Noise Health Surveillance

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Implementing Health Surveillance for Hearing Protection

Effective health surveillance is crucial for protecting employees from hearing damage due to workplace noise. This guide outlines the procedures and responsibilities involved in monitoring and managing hearing health among workers.

Key Components of Health Surveillance

Health surveillance for hearing damage generally includes:

  • Regular hearing assessments under controlled conditions.
  • Communication of hearing test outcomes to employees.
  • Maintenance of health records.
  • Medical examinations for those detected with hearing issues.

Initiating Surveillance

Surveillance should ideally start before noise exposure begins, such as for new hires or those switching roles, to establish a baseline. It can also commence at any stage for already exposed employees.

Schedule and Professional Oversight

Follow a consistent schedule of checks, typically annually for the first two years and then every three years, adjusting based on risk levels and early signs of hearing damage.

Assessments must be conducted by trained professionals and overseen by an occupational health specialist, such as a qualified doctor or nurse.

Legal Requirements for Employers

Employers are mandated to provide regular health surveillance for employees regularly exposed above upper exposure action values or who are at risk due to pre-existing conditions or heightened sensitivity.

Goals of Health Surveillance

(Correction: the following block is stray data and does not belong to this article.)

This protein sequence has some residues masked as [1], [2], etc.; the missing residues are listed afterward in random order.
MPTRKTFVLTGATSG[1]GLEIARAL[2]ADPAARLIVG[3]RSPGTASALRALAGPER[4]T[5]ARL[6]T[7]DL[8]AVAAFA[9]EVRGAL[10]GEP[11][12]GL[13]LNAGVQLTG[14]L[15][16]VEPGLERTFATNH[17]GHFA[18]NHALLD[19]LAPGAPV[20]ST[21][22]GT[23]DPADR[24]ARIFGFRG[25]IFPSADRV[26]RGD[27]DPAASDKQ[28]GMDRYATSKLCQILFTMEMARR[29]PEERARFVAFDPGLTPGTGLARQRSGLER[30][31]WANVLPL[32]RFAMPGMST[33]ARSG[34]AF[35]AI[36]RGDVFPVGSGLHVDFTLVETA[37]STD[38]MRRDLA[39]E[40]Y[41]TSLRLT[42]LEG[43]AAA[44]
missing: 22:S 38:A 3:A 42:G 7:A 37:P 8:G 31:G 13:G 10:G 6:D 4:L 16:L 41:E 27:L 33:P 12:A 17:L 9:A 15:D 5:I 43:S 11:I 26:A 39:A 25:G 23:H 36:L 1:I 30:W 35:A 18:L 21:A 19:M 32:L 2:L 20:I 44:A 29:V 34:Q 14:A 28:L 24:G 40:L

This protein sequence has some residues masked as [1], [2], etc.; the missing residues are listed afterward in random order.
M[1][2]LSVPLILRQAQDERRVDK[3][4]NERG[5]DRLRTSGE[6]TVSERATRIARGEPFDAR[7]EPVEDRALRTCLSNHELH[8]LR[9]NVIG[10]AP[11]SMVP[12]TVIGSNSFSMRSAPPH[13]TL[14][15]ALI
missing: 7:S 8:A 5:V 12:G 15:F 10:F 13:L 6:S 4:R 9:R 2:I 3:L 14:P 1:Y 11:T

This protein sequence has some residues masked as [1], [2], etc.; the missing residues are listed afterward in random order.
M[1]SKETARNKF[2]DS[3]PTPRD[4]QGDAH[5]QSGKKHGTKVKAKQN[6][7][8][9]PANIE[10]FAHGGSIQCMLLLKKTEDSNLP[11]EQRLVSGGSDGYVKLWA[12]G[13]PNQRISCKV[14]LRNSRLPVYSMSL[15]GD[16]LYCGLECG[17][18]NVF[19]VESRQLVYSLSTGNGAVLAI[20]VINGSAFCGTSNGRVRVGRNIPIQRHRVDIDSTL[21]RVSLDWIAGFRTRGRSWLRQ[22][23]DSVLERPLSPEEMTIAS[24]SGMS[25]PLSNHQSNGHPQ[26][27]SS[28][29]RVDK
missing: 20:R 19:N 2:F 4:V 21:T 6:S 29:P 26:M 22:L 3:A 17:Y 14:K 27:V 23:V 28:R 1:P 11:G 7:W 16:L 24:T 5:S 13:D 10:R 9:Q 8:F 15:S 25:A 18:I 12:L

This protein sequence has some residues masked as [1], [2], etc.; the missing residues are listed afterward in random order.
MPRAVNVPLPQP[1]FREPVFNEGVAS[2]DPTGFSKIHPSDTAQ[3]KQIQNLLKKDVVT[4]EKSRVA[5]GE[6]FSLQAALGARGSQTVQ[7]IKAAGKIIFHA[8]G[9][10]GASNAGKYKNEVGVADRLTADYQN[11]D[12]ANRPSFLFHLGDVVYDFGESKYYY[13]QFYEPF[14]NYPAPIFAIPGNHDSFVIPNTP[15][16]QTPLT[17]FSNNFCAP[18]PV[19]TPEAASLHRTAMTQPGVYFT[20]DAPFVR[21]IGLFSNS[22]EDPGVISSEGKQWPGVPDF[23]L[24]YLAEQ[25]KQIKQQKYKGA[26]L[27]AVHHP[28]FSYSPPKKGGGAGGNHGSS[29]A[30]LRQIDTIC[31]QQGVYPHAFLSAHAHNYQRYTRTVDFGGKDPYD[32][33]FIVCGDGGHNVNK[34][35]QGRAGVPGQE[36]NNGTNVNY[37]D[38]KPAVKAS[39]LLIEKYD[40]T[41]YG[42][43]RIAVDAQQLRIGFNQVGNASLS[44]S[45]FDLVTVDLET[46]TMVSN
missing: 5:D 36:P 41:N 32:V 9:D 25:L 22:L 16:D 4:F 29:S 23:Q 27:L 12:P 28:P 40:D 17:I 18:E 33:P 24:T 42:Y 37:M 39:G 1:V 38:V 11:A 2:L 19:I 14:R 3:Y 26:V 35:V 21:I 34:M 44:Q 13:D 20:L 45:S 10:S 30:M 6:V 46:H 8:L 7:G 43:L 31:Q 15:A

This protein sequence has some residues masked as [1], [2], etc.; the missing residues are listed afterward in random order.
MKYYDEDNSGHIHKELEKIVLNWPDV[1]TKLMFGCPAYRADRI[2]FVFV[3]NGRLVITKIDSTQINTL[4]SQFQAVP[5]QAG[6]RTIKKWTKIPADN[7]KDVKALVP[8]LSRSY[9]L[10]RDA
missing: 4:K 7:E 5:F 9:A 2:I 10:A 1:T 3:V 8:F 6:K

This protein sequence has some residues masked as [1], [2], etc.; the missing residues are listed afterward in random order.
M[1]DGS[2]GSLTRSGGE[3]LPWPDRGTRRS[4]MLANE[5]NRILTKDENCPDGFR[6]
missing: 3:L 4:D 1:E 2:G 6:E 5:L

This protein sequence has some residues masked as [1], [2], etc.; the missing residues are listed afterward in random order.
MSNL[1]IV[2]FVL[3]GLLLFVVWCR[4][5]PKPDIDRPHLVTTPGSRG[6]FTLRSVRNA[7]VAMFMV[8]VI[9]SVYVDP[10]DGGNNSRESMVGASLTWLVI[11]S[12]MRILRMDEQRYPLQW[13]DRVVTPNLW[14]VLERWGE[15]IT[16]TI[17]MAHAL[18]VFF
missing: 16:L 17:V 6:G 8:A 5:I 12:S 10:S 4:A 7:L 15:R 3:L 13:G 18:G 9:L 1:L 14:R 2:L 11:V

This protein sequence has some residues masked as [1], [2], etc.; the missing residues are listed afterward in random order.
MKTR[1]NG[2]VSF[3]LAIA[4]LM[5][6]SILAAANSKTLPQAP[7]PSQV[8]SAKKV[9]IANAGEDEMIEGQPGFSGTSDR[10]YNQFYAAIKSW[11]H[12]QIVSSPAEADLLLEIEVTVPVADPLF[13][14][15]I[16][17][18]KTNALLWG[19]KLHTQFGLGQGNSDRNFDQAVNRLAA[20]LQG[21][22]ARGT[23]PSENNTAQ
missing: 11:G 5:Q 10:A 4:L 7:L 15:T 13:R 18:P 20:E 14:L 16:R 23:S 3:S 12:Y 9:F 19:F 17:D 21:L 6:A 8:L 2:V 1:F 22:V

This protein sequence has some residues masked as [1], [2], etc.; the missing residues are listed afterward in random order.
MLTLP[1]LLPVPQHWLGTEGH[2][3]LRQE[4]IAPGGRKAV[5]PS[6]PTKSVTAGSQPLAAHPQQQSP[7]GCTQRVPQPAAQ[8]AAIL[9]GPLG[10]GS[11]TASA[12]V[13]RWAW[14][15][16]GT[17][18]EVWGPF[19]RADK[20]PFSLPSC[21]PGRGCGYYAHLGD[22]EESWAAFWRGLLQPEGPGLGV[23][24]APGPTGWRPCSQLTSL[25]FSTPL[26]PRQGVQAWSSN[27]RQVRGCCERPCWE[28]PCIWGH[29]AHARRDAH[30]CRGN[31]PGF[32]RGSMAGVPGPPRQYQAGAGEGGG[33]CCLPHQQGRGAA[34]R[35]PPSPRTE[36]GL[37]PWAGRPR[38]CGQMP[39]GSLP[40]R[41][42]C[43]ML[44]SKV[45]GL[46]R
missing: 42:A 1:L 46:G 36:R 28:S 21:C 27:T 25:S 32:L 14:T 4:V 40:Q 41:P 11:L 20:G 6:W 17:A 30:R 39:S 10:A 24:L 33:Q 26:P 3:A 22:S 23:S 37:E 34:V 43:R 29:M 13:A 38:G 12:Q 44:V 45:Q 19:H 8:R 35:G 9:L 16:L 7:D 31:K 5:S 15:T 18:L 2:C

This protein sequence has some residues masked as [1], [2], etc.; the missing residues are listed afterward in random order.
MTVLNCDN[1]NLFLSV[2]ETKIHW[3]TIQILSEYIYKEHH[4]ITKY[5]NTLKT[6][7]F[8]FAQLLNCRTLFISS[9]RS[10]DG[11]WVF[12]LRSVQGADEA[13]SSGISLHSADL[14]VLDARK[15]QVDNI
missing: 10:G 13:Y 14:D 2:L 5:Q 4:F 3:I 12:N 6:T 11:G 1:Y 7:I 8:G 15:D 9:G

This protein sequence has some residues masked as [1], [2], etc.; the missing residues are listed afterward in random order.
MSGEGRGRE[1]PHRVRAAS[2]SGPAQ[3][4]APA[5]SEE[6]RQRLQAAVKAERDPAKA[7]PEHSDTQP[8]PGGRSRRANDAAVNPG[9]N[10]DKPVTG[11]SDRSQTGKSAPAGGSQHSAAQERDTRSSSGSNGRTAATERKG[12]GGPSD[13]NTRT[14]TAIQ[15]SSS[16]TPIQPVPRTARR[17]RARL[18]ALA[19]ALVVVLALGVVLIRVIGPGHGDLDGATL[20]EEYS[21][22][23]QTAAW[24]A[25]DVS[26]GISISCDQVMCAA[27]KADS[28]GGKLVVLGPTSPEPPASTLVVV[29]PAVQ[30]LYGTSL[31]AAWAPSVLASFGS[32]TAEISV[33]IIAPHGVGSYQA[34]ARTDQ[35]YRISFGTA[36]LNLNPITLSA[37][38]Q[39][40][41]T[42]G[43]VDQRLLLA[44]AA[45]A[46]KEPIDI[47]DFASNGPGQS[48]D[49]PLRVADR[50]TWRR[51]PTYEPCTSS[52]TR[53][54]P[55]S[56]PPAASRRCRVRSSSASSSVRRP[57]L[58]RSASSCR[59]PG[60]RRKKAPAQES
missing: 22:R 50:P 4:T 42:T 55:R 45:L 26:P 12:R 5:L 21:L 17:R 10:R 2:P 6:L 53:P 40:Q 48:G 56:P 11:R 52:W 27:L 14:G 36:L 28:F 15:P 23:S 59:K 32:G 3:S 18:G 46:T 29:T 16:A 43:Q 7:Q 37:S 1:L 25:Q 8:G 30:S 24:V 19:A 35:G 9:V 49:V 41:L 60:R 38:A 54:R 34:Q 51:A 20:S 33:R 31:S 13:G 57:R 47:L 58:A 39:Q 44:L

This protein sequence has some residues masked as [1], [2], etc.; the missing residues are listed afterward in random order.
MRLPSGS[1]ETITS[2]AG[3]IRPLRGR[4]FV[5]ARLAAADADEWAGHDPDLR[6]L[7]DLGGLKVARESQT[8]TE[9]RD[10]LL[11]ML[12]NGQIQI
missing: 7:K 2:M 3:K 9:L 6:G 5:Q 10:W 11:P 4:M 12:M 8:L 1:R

The primary aims include:

  • Detecting early signs of hearing damage.
  • Preventing further damage and assessing the effectiveness of existing noise control measures.

Employee Involvement and Education

Before implementing health surveillance, consult with trade union safety representatives, employee representatives, and directly with the employees. It’s vital that employees understand the purpose of these checks and actively cooperate.

Managing Health Surveillance

Larger companies may manage health surveillance with in-house occupational health services. Alternatively, external contractors recommended by trade associations or local business networks can be used.

Provider Qualifications and Responsibilities

Choose providers with the necessary training and experience who can advise on, set up, and maintain the health surveillance programme, and report on employees' fitness for work amidst noise exposure.

Using Surveillance Data

Utilise the outcomes of health surveillance to refine noise control strategies, ensure the use of hearing protection, and update risk assessments. Share insights with employee or safety representatives to enhance understanding and compliance.

Health surveillance is a critical component of workplace safety that helps protect employees from potential hearing damage. By adhering to these guidelines, employers can ensure compliance with regulations and foster a safer working environment.